Project Nim

A Red Box Films Production in association with Passion Pictures for BBC Films and the UK Film Council

Premiere: Sundance Film Festival 2011

AWARDS: Winner: Sundance Film Festival World Cinema Directing Award: Documentary 2011


James Marsh


Simon Chinn

Executive Producers

John Battsek | Andrew Ruhemann

Co Producers

George Chignell | Maureen A. Ryan

The story of Nim, the chimpanzee who in the 1970s became the focus of a landmark experiment which aimed to show that an ape could learn to communicate with language if raised and nurtured like a human child. If successful, the consequences of the project would be profound, forever breaking down the barrier between man and his closest animal relative and fundamentally redefining what it is to be human. Combining the testimony of all the key participants, newly discovered archive film and dramatic imagery, this is the picaresque story of one chimpanzee's extraordinary journey through human society and the enduring impact he makes on the people he meets along the way. Filmmaker James Marsh has directed an unflinching and unsentimental biography of an animal we tried to make human. What we learn about his true nature – and indeed our own – is comic, revealing and profoundly unsettling.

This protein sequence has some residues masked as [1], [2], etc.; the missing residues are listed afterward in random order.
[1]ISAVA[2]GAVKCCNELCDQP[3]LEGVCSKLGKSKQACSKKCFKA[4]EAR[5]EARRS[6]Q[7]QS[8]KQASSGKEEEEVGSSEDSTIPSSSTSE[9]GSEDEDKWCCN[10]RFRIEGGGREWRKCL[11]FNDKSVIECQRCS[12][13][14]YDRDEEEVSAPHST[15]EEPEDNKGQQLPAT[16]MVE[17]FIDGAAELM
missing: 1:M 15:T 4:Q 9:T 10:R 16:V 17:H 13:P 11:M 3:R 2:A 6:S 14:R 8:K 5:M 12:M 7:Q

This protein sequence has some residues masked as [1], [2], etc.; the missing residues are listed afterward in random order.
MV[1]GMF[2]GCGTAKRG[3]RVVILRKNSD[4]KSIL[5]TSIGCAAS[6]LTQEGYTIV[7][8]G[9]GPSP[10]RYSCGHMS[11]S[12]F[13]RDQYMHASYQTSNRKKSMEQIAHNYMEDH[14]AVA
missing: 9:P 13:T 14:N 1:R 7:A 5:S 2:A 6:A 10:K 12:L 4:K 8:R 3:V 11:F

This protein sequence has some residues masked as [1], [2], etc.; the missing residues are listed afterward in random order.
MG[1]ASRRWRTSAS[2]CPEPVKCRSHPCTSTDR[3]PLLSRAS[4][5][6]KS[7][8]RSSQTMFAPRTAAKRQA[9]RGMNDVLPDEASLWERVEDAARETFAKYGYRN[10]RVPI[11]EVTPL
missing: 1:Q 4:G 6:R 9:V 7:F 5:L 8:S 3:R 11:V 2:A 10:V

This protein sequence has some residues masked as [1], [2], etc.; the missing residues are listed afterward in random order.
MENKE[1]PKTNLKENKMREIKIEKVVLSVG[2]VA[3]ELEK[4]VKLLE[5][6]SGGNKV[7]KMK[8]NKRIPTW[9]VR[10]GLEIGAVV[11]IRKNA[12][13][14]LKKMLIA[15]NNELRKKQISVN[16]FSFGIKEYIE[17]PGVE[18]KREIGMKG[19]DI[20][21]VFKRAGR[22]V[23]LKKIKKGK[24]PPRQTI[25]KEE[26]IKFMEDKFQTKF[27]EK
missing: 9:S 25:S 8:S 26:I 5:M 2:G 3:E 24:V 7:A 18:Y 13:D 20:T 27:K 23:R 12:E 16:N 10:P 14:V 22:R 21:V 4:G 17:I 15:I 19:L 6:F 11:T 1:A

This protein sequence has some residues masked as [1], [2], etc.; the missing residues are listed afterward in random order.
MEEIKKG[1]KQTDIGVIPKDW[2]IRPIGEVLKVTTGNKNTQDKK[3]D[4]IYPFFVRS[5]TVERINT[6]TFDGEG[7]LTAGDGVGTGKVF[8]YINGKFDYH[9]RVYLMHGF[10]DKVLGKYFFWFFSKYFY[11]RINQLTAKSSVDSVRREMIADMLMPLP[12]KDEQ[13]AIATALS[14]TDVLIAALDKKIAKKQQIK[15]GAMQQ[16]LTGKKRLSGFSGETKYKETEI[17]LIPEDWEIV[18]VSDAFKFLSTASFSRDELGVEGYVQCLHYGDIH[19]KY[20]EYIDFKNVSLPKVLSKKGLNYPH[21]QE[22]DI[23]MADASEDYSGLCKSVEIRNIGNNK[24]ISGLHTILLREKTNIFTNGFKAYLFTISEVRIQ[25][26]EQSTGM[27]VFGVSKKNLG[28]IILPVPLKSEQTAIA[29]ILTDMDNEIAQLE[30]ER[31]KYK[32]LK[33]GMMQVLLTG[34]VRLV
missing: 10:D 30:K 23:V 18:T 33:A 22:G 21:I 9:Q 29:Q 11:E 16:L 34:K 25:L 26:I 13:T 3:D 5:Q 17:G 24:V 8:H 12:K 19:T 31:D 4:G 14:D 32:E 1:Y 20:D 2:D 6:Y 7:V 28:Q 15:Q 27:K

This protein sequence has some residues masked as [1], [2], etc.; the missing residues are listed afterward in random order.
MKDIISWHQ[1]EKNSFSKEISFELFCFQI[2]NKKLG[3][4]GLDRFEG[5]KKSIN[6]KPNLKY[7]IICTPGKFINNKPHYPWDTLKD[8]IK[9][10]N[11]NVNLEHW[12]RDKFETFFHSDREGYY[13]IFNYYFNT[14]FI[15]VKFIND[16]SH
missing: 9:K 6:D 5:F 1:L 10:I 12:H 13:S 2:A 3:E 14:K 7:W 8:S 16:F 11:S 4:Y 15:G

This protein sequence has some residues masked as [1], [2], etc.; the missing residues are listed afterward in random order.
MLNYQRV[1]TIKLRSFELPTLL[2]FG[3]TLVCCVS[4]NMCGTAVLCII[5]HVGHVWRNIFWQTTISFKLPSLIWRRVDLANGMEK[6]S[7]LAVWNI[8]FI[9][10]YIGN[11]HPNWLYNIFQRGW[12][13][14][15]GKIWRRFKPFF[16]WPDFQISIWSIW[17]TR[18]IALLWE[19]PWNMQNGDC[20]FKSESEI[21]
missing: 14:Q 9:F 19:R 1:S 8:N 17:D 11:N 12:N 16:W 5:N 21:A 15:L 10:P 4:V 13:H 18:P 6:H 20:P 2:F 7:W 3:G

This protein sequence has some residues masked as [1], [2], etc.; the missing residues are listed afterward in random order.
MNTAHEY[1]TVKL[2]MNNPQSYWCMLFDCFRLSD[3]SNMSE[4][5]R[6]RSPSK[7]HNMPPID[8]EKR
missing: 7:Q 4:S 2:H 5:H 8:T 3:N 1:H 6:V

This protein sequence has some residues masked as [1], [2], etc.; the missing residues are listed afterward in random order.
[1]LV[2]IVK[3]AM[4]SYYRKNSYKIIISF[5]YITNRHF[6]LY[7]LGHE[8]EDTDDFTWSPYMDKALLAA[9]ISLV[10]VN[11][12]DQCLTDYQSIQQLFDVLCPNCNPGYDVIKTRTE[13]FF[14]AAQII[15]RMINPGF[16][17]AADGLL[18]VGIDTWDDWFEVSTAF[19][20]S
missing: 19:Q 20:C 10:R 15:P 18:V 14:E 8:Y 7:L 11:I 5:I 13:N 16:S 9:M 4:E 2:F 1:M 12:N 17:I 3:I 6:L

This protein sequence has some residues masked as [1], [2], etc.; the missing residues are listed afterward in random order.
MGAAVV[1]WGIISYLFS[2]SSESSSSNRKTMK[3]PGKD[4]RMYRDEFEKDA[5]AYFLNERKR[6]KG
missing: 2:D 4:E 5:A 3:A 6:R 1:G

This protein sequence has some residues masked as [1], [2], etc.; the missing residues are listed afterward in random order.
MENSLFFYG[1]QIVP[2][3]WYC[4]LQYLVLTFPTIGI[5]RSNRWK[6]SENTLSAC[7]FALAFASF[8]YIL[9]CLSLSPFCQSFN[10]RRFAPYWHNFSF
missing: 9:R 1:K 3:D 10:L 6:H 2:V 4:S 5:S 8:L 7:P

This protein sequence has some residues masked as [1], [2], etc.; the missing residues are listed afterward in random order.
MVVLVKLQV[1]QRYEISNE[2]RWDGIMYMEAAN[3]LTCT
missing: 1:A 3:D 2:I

“...Marsh takes the remarkable true life story of Nim, which involves an array of further twists and turns, distressing lows, ...and near-redemptive address deeper questions about scientific responsibility, human cruelty and selfishness, and the links between language and higher consciousness. It’s not exactly the wild fun ride of Man On Wire, but its quite a trip all the same.”

"...By turns funny, tender and distressing, this is a unique story told with insight and sensitivity.”

"...In this stylized but achingly real documentary, Marsh succeeds in telling a layered story about the ways we love, the ways we communicate and the things we do to protect those closest to us.”

" epic drama that swirls around this creature and the desires of those who would attempt to shape him. What emerges is a telling expos of human vanity that reminds us that while our close genetic relatives are as intelligent as they come, we can be the biggest chumps.”